On Saturday, the Washington Wizards‘ John Wall returned to full practice after being sidelined for seven weeks. David Aldridge of TNT was the first to report.
The Wizards are currently sixth in the East, and if the playoffs were held today they would be facing the Cavaliers. But the playoffs aren’t today and Washington still has a chance to move up in the standings. They have ten games left before postseason action.
On Friday, the Wizards retired the great Phil Chenier’s jersey and it hangs proudly in the rafters.
They couldn’t have raised the jersey high enough to meet the level of excellence and professionalism that Mr. Chenier has brought to this league, and continues to bring.
When Wall walked out onto the court to congratulate Mr. Chenier, after that heart warming speech, it was a defining moment in sports history. Only Wall knows what Mr. Chenier personally means to him.
But to Wizards fans in D.C. and all over the world, it wasn’t so much of a changing of the guard. But rather a continuation of the legacy that Mr. Chenier and the championship 1978 Bullets means to fans.
A respect for the past that brings such great hope for the future.
When the Celtics played the Lakers for the 2008 championship, Magic Johnson wanted to bring out the Showtime Lakers and the former Celtics champions. Larry Bird said to him, “we had our time, let them have theirs”. That moment did not remind me of Friday.
Chenier never left the Bullets/Washington organization. When Wall embraced Chenier it was just a continuation of what this organization is trying to achieve.
Yes, both the Lakers and Celtics franchises have banners. But those five jerseys hanging up in Capital One Arena represents so much more.
Yes, it’s a business within the NBA, but seeing Chenier and Wall embrace, that wasn’t a PR move, that’s only something that you would allow family to do–walk out into center court to show love and respect.
It wasn’t rehearsed, it wasn’t planned, it was genuine love.
Only family can interrupt such a solemn occasion. So it wasn’t the Bullets time or the Wizards time. That singular moment was Chenier’s and Wall’s time.
So, yes the Wizards lost to the Nuggets on Friday. Yes, the Wizards are fighting for playoff position.
But for that one moment we remember family isn’t perfect or always right, and we won’t win every battle that comes our way, but in the final analysis—we’re all DC Family.
But most importantly Mr. Chenier is still here working for the Wizards organization. And Wall never left, because on or off the court he is always getting ready for battle.
We still have Mr. Chenier’s smooth and calming voice to remind us how much better the Wizards can be, and Wall to show the rest of the league that we’re still here.
It was Mr. Chenier’s night. No loss, standings, or anything else could take away from someone who is bigger than basketball, and embodies everything that we should all try to be—a calming presence before, during and after a storm.
Whether the Wizards are doing well or bad, Mr. Chenier reminds us to stay cool and enjoy the game and something else we call life.
Wizards point guard John Wall says he is “feeling great” but is not sure when he will next play in a game.
Wall, who said he lost about 10 or 15 pounds during his rehab without intending to, is not planning to change his style when he returns from his latest knee surgery — whenever that might be.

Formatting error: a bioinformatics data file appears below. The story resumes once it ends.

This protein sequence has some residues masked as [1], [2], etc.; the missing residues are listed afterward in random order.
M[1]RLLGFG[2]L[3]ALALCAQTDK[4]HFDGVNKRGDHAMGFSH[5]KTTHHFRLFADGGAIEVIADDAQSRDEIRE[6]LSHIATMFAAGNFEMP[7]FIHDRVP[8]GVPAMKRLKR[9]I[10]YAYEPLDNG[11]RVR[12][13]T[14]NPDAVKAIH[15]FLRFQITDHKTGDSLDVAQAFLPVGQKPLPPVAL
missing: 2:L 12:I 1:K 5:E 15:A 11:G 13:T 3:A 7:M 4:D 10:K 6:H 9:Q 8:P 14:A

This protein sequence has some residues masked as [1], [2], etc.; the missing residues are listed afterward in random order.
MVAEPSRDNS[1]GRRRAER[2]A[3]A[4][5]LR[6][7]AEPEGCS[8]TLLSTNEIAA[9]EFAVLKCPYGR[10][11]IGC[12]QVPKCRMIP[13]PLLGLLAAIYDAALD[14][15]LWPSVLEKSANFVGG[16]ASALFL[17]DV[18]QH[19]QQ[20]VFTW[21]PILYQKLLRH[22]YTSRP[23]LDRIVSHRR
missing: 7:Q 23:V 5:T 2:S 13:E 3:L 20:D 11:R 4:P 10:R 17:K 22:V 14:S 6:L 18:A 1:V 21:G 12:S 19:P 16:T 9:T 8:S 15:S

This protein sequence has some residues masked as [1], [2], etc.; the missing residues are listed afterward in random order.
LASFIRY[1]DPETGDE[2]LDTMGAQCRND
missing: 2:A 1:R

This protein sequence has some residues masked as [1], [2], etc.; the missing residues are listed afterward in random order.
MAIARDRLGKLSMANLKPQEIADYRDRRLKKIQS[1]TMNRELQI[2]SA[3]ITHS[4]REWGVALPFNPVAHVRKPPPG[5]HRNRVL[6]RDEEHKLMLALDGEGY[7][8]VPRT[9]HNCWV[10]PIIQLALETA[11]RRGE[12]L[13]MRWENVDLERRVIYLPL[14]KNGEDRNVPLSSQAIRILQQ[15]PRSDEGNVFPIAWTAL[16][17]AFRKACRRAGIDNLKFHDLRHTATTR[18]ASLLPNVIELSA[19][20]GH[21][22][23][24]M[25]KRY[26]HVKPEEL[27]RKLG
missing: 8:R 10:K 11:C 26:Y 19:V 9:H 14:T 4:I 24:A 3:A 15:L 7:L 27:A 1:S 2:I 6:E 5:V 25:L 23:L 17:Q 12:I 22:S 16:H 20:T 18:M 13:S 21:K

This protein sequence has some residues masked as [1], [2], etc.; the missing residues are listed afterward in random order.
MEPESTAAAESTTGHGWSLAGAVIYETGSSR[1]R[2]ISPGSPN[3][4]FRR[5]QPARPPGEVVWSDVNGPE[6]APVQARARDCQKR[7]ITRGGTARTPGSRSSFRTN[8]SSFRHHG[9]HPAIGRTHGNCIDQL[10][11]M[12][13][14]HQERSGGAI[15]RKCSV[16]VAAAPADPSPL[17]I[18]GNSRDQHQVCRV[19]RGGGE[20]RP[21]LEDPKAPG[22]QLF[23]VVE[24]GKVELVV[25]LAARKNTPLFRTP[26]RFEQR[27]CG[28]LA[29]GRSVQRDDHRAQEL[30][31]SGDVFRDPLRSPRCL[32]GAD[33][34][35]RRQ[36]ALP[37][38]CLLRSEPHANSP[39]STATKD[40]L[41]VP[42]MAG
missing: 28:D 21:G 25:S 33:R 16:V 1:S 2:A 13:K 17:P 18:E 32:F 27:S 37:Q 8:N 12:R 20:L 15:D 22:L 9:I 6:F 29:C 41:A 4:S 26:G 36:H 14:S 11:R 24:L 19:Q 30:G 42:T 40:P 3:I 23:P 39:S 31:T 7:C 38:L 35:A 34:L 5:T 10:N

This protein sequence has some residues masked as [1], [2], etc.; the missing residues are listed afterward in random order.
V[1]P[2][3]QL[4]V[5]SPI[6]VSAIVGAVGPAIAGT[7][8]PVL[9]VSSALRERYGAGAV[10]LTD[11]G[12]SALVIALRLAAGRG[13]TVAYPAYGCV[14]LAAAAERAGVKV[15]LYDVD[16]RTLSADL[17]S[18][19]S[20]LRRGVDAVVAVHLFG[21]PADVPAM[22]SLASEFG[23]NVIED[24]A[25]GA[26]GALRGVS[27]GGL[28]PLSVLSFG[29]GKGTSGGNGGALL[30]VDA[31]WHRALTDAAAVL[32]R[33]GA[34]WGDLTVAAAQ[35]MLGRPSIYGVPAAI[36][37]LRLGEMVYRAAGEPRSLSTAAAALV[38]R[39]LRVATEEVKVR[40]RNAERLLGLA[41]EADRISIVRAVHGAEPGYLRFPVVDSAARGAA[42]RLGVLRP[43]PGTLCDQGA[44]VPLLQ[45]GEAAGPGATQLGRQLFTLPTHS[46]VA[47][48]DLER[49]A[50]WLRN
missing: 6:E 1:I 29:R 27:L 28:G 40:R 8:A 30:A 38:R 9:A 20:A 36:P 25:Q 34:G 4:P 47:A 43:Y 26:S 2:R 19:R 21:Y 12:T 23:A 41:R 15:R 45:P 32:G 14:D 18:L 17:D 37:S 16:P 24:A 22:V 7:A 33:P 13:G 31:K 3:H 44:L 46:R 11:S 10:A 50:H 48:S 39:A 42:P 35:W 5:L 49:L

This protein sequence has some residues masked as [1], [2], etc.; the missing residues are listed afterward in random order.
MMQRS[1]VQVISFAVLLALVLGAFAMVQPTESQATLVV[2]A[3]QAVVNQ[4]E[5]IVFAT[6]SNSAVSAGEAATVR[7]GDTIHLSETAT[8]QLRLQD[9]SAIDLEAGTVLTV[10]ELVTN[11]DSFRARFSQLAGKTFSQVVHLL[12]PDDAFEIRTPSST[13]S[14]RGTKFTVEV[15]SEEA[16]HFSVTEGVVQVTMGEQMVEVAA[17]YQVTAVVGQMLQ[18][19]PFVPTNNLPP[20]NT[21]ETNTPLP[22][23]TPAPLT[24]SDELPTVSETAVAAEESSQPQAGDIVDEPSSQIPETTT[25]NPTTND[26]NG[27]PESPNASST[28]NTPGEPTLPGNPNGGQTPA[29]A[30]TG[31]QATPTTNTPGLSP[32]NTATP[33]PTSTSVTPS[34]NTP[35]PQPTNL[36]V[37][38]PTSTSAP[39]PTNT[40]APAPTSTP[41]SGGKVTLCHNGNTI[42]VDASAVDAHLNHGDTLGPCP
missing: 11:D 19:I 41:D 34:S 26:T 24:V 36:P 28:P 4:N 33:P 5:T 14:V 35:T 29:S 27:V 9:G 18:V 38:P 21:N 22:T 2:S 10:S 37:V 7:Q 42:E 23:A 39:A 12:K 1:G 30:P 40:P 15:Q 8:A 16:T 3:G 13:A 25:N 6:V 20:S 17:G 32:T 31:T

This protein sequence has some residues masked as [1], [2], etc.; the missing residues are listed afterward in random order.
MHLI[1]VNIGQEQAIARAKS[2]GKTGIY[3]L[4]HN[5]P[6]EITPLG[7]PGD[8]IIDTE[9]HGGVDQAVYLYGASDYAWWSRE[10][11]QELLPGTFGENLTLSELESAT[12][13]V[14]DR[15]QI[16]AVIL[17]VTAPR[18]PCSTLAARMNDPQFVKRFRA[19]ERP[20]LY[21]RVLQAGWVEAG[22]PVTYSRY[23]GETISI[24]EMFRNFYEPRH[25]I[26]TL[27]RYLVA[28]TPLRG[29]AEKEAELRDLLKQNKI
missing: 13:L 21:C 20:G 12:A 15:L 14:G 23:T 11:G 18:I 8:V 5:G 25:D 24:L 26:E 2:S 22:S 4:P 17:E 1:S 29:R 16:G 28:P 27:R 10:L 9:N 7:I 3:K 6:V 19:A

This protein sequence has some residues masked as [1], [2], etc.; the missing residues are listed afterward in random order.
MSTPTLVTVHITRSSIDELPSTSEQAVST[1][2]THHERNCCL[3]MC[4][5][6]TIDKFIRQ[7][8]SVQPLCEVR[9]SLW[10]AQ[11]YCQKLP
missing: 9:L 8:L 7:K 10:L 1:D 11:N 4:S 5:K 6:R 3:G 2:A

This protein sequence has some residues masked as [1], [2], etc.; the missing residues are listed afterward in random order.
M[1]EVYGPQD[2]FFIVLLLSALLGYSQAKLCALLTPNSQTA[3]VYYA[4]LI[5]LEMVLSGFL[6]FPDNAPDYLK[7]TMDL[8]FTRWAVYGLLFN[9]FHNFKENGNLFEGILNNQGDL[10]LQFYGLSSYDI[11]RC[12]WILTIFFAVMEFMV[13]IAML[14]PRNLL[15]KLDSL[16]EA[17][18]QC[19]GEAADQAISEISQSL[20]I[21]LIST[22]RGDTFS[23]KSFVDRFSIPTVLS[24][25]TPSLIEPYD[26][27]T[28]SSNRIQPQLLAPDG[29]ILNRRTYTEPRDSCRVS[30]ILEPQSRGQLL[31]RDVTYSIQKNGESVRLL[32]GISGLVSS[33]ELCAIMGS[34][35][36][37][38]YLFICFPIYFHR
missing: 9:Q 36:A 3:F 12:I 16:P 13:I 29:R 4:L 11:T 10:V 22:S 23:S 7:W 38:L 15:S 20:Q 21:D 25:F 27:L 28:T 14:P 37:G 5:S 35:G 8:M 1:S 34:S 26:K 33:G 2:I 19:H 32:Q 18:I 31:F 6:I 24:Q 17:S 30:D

“I’m just going to be John Wall,” the All-Star said Monday after the second full-contact practice of his comeback from a Jan. 31 operation. “That’s all I know how to do.”
Washington has lost three consecutive games heading into Tuesday night against the visiting San Antonio Spurs. Coach Scott Brooks said Wall will not play in that game.
“It’s getting close,” Brooks said. “He’s had two really, really good days. His energy level is high. He’s anxious. You can tell. He wants to get out there. We still want to be patient.”
Washington has dropped to sixth in the Eastern Conference at 40-33 and will have only eight games remaining after facing the Spurs.
The Wizards are 14-11 without Wall during his current absence — he last played on Jan. 25 — and 19-17 overall this season without him.
“It’s been good. It’s been bad. We’ve played well, at times. Sometimes, we haven’t played well. Like when everybody was saying that they [were] playing better without me, that was great. The good thing is, I’m glad we did win those games when we did, because if we didn’t, right now, we would be in a situation where we might not be in the playoffs,” Wall said. “I feel like everybody should have given those guys credit for playing well.”
Wall’s session with reporters on Monday was his first in Washington since having surgery on his left knee.
The No. 1 overall pick in the 2010 NBA draft out of Kentucky had surgery on both knees before last season.
This time, Brooks said, Wall has been able to do pretty much everything as usual — including dunk — in his pair of full-fledged practices.
“He’s getting his rhythm back,” Brooks said. “He can get to gaps and seams and angles not a lot of guys can get to. There’s only a handful of guys — maybe not even that — that can do it in the NBA. He’s one of the best players in the league.”
As for Wall himself?
He figures he’s ready. He’s just waiting for the official clearance from team doctors.
“When I’ve had an injury in the past, I don’t think about it. I go out there and play the same way I played before, and that’s with a lot of aggression, a lot of attacking mode, a lot of fast pace. And I’ve been doing that,” he said. “All I had to do was show that glimpse, and that showed me I was being myself again.”
Washington’s latest loss was 101-97 at home against the lowly New York Knicks on Sunday night.
“We just thought it was going to be a cakewalk,” Bradley Beal said, “and they smacked us in the mouth.”